Thursday, August 02, 2012

UC's Misguided Flirtation with Hate Speech Ban

The Forward has an interesting story up about a proposal by a University of California community to regulate hate speech -- in part because of alleged anti-Semitism as part and parcel of various anti-Israel and pro-Palestinian protests.

While I'm perhaps a little more ambivalent than most on this issue, I still lean towards skepticism. There's just too much room for manipulation with regard to what counts and what doesn't. One of the co-directors of the panel, when asked about whether calling Israel an "apartheid state" would count as hate speech, replied "I couldn't give you an answer without looking at the definition of how courts define hate speech." Bzzt. American courts don't have a definition of hate speech, because hate speech isn't a legally cognizable concept in American law at the moment. The panel grandstands about the inevitable legal challenge (urging the university to "accept the challenge."), but it isn't altogether clear they know just how shaky their position is.

And furthermore, it seems like a ban is the easy way out. Banning hate speech is a sign not just that one's community has racist, sexist, or anti-Semitic members. It's a sign that the community as a whole does not have a strong enough commitment to liberal ideals to defeat them by normal means. It is easy to sign an order barring a racist protest. It is considerably harder to mobilize the community to counterprotest, to flood the newspapers with condemnatory editorials, and to otherwise make it known that the fringe is a fringe. It strikes me that UC's flirtation with this move is done with the knowledge that the fringe isn't so fringe at all, and a corresponding lack of confidence that, left to their own devices, the Cal community really can be counted on to stand against bigotry. There is irony in the report chiding UC President Mark Yudof for condemning a protest of a pro-Israel event, for in a sense that's precisely the right tactic -- people can protest however they want, and we hope that the university leadership and student rank-and-file makes known their contempt for the protesters. That's how one reconciles free speech with combating hate speech -- "more speech, not enforced silence."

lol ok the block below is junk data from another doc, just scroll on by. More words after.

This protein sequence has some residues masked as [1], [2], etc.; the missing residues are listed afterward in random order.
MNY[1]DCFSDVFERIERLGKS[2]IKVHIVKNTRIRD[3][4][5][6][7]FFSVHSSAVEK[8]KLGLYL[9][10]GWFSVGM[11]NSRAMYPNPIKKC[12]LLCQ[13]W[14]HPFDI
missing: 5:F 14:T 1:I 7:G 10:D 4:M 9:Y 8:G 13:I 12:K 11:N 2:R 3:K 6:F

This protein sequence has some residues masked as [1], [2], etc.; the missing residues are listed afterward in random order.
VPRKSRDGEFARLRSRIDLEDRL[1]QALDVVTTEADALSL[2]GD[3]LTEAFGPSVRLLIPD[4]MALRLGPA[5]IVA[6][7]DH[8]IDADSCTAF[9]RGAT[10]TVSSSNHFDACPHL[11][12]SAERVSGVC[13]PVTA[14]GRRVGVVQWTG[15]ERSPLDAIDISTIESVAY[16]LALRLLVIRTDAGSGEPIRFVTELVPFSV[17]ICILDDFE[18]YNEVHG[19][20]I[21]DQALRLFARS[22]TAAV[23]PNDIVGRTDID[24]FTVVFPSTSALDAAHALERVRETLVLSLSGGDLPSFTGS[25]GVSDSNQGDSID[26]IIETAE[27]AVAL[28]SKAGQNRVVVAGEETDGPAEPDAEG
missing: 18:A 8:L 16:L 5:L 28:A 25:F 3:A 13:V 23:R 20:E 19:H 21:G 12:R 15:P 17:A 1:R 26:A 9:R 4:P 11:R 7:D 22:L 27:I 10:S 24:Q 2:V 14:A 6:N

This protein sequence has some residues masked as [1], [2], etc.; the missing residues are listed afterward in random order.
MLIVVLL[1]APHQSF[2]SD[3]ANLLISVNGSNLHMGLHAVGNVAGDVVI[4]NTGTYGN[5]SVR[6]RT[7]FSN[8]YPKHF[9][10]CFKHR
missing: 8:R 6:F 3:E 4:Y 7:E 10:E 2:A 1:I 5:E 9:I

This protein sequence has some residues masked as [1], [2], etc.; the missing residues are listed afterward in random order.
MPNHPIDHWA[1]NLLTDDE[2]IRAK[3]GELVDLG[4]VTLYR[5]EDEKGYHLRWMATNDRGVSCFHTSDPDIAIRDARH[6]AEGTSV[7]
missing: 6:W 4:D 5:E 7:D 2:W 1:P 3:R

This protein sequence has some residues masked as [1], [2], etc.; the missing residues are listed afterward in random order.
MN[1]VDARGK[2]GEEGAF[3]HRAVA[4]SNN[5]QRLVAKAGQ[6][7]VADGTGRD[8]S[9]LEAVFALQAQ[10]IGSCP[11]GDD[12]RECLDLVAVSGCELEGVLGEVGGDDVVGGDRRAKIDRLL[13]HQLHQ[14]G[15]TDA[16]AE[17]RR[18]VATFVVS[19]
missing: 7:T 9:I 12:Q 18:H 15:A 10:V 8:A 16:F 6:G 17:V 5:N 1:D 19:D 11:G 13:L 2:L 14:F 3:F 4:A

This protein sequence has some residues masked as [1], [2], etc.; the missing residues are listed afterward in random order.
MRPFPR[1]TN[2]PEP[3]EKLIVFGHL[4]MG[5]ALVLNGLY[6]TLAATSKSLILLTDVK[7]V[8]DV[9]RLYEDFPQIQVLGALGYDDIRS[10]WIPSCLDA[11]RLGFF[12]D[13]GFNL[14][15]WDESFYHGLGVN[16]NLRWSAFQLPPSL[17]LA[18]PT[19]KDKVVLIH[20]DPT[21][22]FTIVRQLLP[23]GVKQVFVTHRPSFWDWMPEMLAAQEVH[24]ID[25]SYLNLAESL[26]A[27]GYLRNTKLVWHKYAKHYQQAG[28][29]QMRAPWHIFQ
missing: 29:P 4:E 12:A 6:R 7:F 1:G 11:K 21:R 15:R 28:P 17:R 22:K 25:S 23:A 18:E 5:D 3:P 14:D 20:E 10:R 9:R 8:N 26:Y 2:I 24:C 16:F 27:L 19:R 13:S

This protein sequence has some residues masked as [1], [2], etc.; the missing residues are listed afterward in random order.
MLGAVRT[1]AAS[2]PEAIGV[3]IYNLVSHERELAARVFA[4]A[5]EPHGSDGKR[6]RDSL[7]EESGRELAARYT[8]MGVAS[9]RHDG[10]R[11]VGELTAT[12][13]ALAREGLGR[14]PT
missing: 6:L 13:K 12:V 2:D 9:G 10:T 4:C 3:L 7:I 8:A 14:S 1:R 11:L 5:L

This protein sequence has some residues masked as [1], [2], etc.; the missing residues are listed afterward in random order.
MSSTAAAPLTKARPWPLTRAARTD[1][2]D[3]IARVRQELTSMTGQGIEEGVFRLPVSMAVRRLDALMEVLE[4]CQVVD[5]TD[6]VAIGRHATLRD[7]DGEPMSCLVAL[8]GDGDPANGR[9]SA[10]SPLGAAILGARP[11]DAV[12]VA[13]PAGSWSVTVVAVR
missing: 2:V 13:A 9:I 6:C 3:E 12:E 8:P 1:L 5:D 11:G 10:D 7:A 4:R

None of this is to say that issues of racism and anti-Semitism aren't problems on California campuses. The JVP, for example, is complaining about a co-director of the panel who apparently is biased because he's (*gasp*) pro-Israel. They're also making the banal and irrelevant point that Jews have a variety of positions on Israel, though it is altogether unclear why that would make it impossible for any particular statement or protest against Israel to be anti-Semitic (as usual, the JVP's main contribution is to act as Jewish voice for what non-Jews want to say about Jews with impunity). But that the JVP has an institutional hostility to the belief that anti-Semitism exists does not mean that any policy geared at combating it is appropriate. I'm skeptical of Cal's ability to manage an anti-hate speech program, and I'm worried about such a policy serving as a short-cut against what needs to be done -- an actual, concrete, substantive, broad-based commitment by the entire university community that bigotry is unacceptable and does not represent California values.

1 comment:

Matt said...

Strange. Of course, you're right that a ban would be difficult to define and therefore difficult to enforce. However, it seems the thrust of your argument against a ban is that the alternative won't work either.

My own view is that hate speech has the effect of silencing "more speech." We recognize that threats of violence have this effect, and so we ban these from debate. However, in doing this, we generally understand "threats of violence" in a very limited way. Hate speech generally is a threat, even if only implied. (Or even if it only "hangs in the air.") The report, according to the article, notes that many students do, in fact, feel intimidated. And that is always part of the difficulty in organizing a mainstream response against hate speech.

That we would then have the problem of defining hate speech -- well, it would be good if we were talking about what antisemitism is, since so many communities are determined to avoid that discussion.